What might be overlooked by most passers-by is the greatest bluegrass club in Nashville, maybe even the world. Bluegrass musicians all over come to the Station Inn to entertain die-hard bluegrass fans every night. Special guests have included Dolly Parton, Gillian Welch and Randy Travis, and you can always count on the sounds of these singers to take you back in time to an era of pure mountain music. Admission prices vary, depending on the performer.
Ever heard of Garth Brooks? That's right, his first performance was at the Bluebird. And it is this mystique that calls young singers and songwriters looking for their chance at stardom. Monday nights are open-mike, so take your chances with the unknown acts. This is a haven for the struggling artist and the established country star, making it a Nashville tradition for both locals and tourists.
Don't let the name fool you, you can't buy buckles or boots here, but you certainly should wear them when you come. A good-looking Stetson hat wouldn't hurt either. Robert's Western World is a Nashville country music legend and its popularity has revitalized the entire Broadway area. Crowded, smoke-filled and always noisy, this traditional honky tonk offers a cramped floor for two-stepping with your sweetheart and plenty of tables to relax with the coldest beer around, but be forewarned there is no line dancing here. Its strictly 21 years and over after 10p.
Long ago, when country music superstars were performing at the Grand Ole Opry, Tootsie's Orchid Lounge became famous for featuring those stars when the 'big show' was over. Fans still come here to see top-name performers and local artists alike, and the atmosphere hasn't changed a bit. The stage is small, but the sound is still huge. And country music lovers still ring up enormous bar tabs, just like in the old days.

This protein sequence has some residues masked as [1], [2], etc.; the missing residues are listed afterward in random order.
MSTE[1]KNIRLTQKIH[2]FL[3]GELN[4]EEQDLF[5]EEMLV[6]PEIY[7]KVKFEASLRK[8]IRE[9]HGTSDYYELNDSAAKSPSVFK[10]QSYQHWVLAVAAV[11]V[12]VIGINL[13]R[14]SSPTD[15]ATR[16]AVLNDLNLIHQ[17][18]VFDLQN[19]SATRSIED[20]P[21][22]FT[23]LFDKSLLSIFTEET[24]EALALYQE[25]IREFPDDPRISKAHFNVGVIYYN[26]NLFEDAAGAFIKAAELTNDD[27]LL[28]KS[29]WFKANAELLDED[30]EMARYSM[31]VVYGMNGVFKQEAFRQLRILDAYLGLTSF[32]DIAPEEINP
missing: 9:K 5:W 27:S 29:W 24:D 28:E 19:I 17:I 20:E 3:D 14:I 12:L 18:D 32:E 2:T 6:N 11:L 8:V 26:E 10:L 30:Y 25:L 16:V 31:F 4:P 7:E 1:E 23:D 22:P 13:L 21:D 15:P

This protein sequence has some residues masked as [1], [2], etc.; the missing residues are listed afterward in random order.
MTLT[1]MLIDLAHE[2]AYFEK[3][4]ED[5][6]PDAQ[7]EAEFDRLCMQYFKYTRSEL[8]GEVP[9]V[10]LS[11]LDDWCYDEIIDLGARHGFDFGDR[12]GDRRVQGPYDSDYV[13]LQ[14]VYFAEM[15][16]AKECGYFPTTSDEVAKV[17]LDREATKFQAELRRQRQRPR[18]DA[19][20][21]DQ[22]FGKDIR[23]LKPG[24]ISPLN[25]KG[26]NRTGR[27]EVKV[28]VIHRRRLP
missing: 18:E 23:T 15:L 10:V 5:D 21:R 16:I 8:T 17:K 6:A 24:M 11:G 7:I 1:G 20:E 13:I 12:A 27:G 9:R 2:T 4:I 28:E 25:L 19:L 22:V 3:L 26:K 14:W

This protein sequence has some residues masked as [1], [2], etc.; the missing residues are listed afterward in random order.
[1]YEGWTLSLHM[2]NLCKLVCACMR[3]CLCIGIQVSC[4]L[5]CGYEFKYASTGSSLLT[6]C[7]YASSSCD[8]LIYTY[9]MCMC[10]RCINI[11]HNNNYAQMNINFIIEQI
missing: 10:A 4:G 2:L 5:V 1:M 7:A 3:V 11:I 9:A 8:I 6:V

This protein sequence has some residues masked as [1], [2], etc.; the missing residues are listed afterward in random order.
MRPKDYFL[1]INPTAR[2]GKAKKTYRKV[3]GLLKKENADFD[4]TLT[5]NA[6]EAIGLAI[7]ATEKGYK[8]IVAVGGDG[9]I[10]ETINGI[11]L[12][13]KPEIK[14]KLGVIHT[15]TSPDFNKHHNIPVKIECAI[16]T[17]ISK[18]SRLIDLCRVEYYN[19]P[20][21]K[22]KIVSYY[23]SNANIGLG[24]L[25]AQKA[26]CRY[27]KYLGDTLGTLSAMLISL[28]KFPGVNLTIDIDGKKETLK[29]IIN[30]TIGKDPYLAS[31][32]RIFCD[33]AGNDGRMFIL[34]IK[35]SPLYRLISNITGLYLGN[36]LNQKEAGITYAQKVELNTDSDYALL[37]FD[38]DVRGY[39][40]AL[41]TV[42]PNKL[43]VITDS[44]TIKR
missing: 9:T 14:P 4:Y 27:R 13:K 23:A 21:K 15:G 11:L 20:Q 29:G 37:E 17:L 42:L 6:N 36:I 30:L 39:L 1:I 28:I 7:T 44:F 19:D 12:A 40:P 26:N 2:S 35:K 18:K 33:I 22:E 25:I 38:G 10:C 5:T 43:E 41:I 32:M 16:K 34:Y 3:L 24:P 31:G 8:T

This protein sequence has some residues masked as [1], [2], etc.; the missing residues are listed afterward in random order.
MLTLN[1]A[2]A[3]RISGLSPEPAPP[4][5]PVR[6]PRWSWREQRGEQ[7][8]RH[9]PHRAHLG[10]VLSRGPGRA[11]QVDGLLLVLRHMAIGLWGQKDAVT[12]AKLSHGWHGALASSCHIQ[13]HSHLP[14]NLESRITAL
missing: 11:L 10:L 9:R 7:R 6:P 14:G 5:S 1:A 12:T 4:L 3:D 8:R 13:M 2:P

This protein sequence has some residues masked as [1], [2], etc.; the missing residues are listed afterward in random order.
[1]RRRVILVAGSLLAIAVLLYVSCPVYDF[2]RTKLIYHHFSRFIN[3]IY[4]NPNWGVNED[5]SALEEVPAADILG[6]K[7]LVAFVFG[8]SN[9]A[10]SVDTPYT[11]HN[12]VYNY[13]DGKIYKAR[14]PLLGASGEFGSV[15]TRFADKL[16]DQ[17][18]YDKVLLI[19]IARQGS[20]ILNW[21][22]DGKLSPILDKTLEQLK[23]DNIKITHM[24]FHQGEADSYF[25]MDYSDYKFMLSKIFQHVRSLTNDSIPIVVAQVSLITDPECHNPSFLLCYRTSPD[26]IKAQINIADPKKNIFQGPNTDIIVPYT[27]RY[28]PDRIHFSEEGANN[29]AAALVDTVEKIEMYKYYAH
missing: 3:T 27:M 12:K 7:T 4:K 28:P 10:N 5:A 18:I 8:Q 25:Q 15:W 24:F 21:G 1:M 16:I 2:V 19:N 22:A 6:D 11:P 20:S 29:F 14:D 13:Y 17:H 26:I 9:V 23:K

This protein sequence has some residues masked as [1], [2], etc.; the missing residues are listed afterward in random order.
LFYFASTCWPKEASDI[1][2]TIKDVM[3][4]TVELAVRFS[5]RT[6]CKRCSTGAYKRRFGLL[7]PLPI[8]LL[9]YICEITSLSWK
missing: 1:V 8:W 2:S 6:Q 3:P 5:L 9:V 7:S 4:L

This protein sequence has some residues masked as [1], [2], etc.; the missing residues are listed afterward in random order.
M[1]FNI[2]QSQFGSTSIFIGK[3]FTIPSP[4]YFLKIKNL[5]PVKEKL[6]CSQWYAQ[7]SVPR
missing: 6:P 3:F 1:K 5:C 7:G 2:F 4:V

Located in the historic Cannery building, Mercy Lounge has an interesting past. It began its journey in 1863 as a flour mill and later became a coffee grinding shop. In 1957, the Dale Company took over the building and manufactured processed food items, such as jams, peanut butter and jelly. In the early 1970s, a restaurant and theater sprang up in the building. Famous artists such as Jimmy Cliff, Iggy Pop, Lenny Kravitz and Robin Trouer have performed at this venue. The lounge has a seating capacity of 500 and an adjacent room that has pool tables and pinball machines. The Mercy Lounge opens its doors at 8 in the evening every day except Sunday.
The Exit has long been the source of live entertainment in the Elliston Square area, but over the course of its history it has suffered neglect. It is amazing that a club that was featured in movies and books, and even Rolling Stone magazine, could fall into such disrepair. Unwilling to see the club close down, Ned Horton stepped in and took over ownership. Today, after much renovation, including a new sound and lighting system, Horton has rebuilt the Exit's reputation as a premier music venue. Changing the name to Exit/In and booking a more eclectic mix of artists, Horton brought this little club, as well as the entire Elliston Square area, back to life.
The selection of beers here is simply amazing. There are over 70 brews on tap and over 150 different bottles available. There is live music most nights of the week. Bar food favorites like burgers are also available.